Sir Michael Rutter CBE
We are very sad to hear that Sir Michael Rutter CBE has passed away. There could not be a more influential person in the field of child psychiatry and child development, following on from the influence of John Bowlby. Sir Michael trained as a psychiatrist at the Maudsley Hospital in South London, and in 1966 took up a position at the Institute of Psychiatry. In 1973, he became the first Professor of Child Psychiatry in the UK. He went on to become Head of the Department of Child and Adolescent Psychiatry in 1973, and Professor of Developmental Psychopathology in 1988.
After many years of study of Bowlby’s work, attachment had become an enormously significant concept in understanding the fundamentals of child development. Sir Michael’s publication of Maternal Deprivation Reassessed in 1972 was a significant challenge to the field. The advantages that resulted from that challenge deepened our understanding of the issues of deprivation and privation in the early years. One concept in child development cannot explain everything, and Sir Michael addressed many other child development issues, including autism.
From my perspective, one of the most influential studies led by Sir Michael was the English Romanian Adoption Study of children placed at a very young age in Romanian institutions where they experienced severe deprivation. A total of 165 of these children were adopted into the UK, where they were then followed up over time to explore their development and recovery. The sensitivity and complexity of these issues cannot be underestimated but, led by Sir Michael and his exceptional team, the study became hugely important in setting out the detail of recovery and what enabled this. The study has continued through various stages of childhood, adolescence and adulthood, and I was privileged to be invited to join the advisory group in the latter stages, when BAAF (now CoramBAAF) published a summary of the study’s policy and practice implications.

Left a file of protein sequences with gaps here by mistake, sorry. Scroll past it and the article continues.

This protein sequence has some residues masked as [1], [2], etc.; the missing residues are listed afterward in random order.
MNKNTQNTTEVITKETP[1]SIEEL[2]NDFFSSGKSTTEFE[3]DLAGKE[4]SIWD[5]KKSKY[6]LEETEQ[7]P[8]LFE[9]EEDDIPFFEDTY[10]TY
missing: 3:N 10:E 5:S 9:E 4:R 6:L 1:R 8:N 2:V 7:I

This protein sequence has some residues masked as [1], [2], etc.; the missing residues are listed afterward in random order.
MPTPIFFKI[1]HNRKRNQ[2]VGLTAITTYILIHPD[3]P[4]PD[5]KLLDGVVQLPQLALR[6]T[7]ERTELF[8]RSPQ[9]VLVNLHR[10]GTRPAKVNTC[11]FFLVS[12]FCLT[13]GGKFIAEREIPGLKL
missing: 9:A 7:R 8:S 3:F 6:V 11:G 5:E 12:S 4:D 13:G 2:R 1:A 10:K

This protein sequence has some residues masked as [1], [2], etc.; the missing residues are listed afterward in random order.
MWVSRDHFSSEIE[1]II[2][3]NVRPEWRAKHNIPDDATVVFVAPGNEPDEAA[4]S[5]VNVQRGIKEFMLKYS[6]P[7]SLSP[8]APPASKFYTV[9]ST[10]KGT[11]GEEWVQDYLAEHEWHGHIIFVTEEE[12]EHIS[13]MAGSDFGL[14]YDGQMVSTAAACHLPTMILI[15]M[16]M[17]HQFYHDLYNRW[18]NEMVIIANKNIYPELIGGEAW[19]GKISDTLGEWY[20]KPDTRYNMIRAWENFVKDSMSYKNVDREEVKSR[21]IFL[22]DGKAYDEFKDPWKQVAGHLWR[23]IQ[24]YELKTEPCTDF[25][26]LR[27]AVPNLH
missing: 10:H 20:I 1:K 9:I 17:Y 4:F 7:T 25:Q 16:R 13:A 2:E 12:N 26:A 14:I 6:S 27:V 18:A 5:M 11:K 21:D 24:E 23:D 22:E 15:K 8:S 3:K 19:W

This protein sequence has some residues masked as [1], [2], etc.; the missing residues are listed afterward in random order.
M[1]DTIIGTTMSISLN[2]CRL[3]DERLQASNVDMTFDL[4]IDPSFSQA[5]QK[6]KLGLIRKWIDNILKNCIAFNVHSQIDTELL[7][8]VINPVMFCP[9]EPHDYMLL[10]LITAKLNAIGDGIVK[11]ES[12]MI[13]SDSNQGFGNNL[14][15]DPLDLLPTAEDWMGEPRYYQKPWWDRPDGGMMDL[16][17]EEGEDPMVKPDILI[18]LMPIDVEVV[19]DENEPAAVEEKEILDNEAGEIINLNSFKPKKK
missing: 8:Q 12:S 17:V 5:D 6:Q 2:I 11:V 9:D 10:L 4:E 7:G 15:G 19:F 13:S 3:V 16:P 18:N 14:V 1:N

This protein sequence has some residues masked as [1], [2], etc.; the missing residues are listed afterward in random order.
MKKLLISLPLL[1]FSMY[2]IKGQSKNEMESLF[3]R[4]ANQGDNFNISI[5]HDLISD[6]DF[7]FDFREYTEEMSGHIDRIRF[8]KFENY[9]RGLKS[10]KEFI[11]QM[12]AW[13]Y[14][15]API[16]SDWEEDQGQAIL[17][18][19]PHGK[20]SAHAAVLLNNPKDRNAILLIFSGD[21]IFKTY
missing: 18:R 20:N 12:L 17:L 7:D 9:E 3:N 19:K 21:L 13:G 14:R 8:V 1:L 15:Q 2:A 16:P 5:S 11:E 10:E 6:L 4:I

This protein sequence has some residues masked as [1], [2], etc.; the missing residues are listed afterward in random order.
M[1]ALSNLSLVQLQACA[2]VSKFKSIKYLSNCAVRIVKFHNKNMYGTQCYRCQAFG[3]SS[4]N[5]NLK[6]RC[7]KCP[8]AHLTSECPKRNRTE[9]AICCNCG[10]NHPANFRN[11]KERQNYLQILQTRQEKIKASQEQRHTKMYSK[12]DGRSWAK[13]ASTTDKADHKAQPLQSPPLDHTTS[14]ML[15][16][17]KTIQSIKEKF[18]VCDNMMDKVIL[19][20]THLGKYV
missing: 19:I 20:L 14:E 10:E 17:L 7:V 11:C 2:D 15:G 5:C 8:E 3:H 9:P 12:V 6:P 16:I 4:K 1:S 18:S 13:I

One further influence of this study was an opportunity to follow up a parallel study of 100 girls adopted into the UK from Hong Kong in the 1960s. BAAF (now CoramBAAF) agreed to this becoming a priority project, with a partnership created with the Institute of Psychiatry through Professor Alan Rushton and a team at BAAF. An application for funding to the Nuffield Foundation brought us into contact with Sir Michael, given that it was then funding his English Romanian Adoption Study. Nuffield generously agreed to fund the Hong Kong project, and Sir Michael continued to rigorously challenge us, as we needed him to do, as we embarked on the project and published the results.
These are just small examples of what Sir Michael contributed to the sector, but they cannot be underestimated. There are many, many other significant examples of his research, creativity and determination – involving countless others in a wide range of different ways. We must celebrate the continuing influence of his world-changing contribution to child development and child psychiatry.
John Simmonds, Director of Policy, Research and Development